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  • 1.
    Alimadadi, Majid
    et al.
    Mid Sweden University, Faculty of Science, Technology and Media, Department of Natural Sciences.
    Lindström, Stefan B.
    Division of Solid Mechanics, Department of Management and Engineering, Linköping University, Linköping, Sweden.
    Kulachenko, Artem
    Department of Solid Mechanics, Royal Institute of Technology (KTH), Stockholm, Sweden.
    Role of microstructures in the compression response of three-dimensional foam-formed wood fiber networks2018In: Soft Matter, ISSN 1744-683X, E-ISSN 1744-6848, Vol. 14, no 44, p. 8945-8955, article id C7SM02561KArticle in journal (Refereed)
    Abstract [en]

    High-porosity, three-dimensional wood fiber networks made by foam forming present experimentally accessible instances of hierarchically structured, athermal fiber networks. We investigate the large deformation compression behavior of these networks using fiber-resolved finite element analyses to elucidate the role of microstructures in the mechanical response to compression. Three-dimensional network structures are acquired using micro-computed tomography and subsequent skeletonization into a Euclidean graph representation. By using a fitting procedure to the geometrical graph data, we are able to identify nine independent statistical parameters needed for the regeneration of artificial networks with the observed statistics. The compression response of these artificially generated networks and the physical network is then investigated using implicit finite element analysis. A direct comparison of the simulation results from the reconstructed and artificial network reveals remarkable differences already in the elastic region. These can neither be fully explained by density scaling, the size effect nor the boundary conditions. The only factor which provides the consistent explanation of the observed difference is the density and fiber orientation nonuniformities; these contribute to strain-localization so that the network becomes more compliant than expected for statistically uniform microstructures. We also demonstrate that the experimentally manifested strain-stiffening of such networks is due to development of new inter-fiber contacts during compression.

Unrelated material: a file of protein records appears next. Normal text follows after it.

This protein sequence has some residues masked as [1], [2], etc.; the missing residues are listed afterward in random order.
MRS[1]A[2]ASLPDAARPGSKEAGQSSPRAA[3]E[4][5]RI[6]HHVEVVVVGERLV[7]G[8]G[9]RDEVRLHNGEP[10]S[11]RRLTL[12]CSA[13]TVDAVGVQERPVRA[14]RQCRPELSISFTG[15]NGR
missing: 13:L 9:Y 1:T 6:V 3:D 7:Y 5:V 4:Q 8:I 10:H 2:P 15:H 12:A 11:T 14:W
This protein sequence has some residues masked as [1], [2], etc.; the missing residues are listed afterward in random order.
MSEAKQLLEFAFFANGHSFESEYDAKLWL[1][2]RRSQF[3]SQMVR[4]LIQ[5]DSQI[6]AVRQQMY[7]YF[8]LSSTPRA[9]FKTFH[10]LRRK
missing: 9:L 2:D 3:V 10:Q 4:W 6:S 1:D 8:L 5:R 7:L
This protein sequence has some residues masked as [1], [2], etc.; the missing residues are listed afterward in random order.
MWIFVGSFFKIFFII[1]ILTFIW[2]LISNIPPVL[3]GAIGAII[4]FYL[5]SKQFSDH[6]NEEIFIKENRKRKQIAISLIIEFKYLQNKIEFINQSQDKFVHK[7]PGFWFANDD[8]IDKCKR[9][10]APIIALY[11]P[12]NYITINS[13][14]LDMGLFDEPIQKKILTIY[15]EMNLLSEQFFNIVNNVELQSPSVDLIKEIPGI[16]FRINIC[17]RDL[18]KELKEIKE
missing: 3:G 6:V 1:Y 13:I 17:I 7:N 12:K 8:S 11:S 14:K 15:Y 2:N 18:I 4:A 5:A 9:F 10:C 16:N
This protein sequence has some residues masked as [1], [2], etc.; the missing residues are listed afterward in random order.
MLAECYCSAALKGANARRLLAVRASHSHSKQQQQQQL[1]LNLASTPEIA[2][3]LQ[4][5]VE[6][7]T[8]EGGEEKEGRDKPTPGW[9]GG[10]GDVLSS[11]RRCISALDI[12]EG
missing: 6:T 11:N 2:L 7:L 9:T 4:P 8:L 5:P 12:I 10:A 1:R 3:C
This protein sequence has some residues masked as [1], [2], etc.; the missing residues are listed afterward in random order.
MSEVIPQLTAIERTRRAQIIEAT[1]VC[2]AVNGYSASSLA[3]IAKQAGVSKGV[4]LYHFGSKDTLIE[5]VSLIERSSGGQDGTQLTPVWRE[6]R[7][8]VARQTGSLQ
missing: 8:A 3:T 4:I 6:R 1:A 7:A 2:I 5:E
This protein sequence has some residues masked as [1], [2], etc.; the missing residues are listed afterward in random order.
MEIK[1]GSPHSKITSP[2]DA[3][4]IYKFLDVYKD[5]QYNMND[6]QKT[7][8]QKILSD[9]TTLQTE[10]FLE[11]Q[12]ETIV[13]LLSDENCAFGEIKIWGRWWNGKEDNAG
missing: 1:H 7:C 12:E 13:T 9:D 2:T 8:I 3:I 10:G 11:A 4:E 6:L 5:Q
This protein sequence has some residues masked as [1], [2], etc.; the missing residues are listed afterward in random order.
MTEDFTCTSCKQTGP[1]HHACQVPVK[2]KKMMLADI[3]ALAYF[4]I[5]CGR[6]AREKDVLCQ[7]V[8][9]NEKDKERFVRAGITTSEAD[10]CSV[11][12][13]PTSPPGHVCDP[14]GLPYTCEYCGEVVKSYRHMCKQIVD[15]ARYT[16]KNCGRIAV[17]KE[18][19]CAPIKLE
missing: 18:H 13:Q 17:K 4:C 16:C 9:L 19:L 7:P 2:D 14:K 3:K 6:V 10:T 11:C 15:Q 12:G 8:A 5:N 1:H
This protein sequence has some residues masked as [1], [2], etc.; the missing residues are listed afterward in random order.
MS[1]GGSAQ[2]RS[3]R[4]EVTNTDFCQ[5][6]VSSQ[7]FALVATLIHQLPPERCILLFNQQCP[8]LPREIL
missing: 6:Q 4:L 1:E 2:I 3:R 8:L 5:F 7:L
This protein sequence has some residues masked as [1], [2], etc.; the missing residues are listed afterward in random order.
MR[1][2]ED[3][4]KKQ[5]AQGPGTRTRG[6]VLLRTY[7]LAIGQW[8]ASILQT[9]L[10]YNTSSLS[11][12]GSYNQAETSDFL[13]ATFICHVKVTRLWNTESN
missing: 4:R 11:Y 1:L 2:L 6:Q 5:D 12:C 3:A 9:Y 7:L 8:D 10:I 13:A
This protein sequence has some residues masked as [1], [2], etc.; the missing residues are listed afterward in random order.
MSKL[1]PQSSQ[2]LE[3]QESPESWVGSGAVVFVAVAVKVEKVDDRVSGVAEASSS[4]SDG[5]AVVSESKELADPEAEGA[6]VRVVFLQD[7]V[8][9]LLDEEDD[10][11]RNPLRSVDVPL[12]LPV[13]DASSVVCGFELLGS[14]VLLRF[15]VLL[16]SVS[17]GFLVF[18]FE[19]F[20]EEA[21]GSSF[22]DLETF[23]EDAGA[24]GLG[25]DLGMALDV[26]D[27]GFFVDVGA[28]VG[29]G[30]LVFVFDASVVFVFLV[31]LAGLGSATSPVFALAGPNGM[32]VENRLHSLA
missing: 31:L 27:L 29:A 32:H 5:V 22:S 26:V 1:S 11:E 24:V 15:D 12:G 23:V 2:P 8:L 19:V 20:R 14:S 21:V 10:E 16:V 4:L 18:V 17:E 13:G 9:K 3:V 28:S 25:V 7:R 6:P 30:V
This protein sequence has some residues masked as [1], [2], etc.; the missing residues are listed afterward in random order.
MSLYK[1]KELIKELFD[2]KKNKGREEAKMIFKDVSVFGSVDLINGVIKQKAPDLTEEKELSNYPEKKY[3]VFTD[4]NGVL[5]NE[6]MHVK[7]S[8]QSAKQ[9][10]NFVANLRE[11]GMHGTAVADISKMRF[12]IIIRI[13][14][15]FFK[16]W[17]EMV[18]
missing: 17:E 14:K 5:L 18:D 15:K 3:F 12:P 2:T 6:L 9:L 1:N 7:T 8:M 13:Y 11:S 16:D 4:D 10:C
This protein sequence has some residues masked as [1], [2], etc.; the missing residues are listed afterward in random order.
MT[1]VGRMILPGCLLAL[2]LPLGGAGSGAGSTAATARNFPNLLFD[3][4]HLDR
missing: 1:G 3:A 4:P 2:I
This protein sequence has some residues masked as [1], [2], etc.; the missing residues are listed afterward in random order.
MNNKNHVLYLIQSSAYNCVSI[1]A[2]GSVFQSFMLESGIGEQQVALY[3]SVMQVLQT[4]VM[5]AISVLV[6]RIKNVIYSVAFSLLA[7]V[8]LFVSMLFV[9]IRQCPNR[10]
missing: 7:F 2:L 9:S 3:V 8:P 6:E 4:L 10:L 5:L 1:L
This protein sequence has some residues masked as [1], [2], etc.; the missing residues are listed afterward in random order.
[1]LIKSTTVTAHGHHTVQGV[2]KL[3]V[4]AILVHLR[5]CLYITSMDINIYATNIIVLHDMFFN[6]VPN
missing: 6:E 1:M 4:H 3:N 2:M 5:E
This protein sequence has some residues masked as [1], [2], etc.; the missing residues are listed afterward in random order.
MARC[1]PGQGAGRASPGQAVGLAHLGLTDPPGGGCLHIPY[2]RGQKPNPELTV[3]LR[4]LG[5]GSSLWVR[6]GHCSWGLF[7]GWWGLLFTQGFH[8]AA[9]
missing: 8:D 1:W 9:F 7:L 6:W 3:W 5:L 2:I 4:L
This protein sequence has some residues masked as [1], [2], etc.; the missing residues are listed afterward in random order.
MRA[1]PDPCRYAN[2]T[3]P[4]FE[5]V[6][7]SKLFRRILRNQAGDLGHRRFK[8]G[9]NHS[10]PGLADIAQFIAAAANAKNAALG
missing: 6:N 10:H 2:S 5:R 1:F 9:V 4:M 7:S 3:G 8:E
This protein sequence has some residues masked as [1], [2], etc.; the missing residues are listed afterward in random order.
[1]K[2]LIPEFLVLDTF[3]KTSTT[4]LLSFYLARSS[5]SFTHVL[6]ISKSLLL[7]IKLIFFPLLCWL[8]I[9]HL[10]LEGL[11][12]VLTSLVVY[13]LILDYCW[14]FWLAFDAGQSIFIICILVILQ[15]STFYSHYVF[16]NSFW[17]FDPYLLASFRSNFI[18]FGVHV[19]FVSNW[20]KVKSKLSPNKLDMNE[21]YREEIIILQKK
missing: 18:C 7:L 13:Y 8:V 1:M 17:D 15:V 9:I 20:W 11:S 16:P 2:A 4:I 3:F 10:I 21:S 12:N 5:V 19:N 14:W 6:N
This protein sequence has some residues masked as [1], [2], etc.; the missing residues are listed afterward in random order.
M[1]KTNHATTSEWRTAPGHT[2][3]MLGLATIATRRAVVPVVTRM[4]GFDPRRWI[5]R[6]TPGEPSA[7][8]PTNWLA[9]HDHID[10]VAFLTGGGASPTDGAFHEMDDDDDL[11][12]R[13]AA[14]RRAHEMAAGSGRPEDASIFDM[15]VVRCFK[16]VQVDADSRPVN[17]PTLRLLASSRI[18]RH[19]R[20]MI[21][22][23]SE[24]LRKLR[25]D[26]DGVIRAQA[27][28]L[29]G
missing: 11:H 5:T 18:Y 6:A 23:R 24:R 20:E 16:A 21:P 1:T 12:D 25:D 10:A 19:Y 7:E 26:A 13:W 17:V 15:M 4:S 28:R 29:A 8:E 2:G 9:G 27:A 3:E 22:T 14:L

• 2.
    Westermeier, F.
    et al.
    Max Planck Institute for the Structure and Dynamics of Matter, CFEL, Luruper Chaussee 149, Hamburg, Germany .
    Pennicard, D.
    Center for Free-Electron Laser Science, DESY, Notkestrasse 85, Hamburg, Germany .
    Hirsemann, H.
    Center for Free-Electron Laser Science, DESY, Notkestrasse 85, Hamburg, Germany .
    Wagner, U. H.
    Diamond Light Source Ltd, Diamond House, Harwell Science and Innovation Campus, Didcot, Oxfordshire, United Kingdom .
    Rau, C.
    Diamond Light Source Ltd, Diamond House, Harwell Science and Innovation Campus, Didcot, Oxfordshire, United Kingdom .
    Graafsma, Heinz
    Mid Sweden University, Faculty of Science, Technology and Media, Department of Electronics Design. Center for Free-Electron Laser Science, DESY, Notkestrasse 85, Hamburg, Germany.
    Schall, P.
    Van der Waals-Zeeman Institute, University of Amsterdam, POSTBUS 94485, Amsterdam, Netherlands .
    Lettinga, M. P.
    Forschungszentrum Jülich, Institute of Complex Systems (ICS-3), Jülich, Germany .
    Struth, B.
    Center for Free-Electron Laser Science, DESY, Notkestrasse 85, Hamburg, Germany .
    Connecting structure, dynamics and viscosity in sheared soft colloidal liquids: A medley of anisotropic fluctuations2015In: Soft Matter, ISSN 1744-683X, E-ISSN 1744-6848, Vol. 12, no 1, p. 171-180Article in journal (Refereed)
    Abstract [en]

    Structural distortion and relaxation are central to any liquid flow. Their full understanding requires simultaneous probing of the mechanical as well as structural and dynamical response. We provide the first full dynamical measurement of the transient structure using combined coherent X-ray scattering and rheology on electrostatically interacting colloidal fluids. We find a stress overshoot during the start-up of shear which is due to the strong anisotropic overstretching and compression of nearest-neighbor distances. The rheological response is reflected in uncorrelated entropy-driven intensity fluctuations. While the structural distortion under steady shear is well described by Smoluchowski theory, we find an increase of the particle dynamics beyond the trivial contribution of flow. After the cessation of shear, the full fluid microstructure and dynamics are restored, both on the structural relaxation timescale. We thus find unique structure-dynamics relations in liquid flow, responsible for the macroscopic rheological behavior of the system. © The Royal Society of Chemistry.

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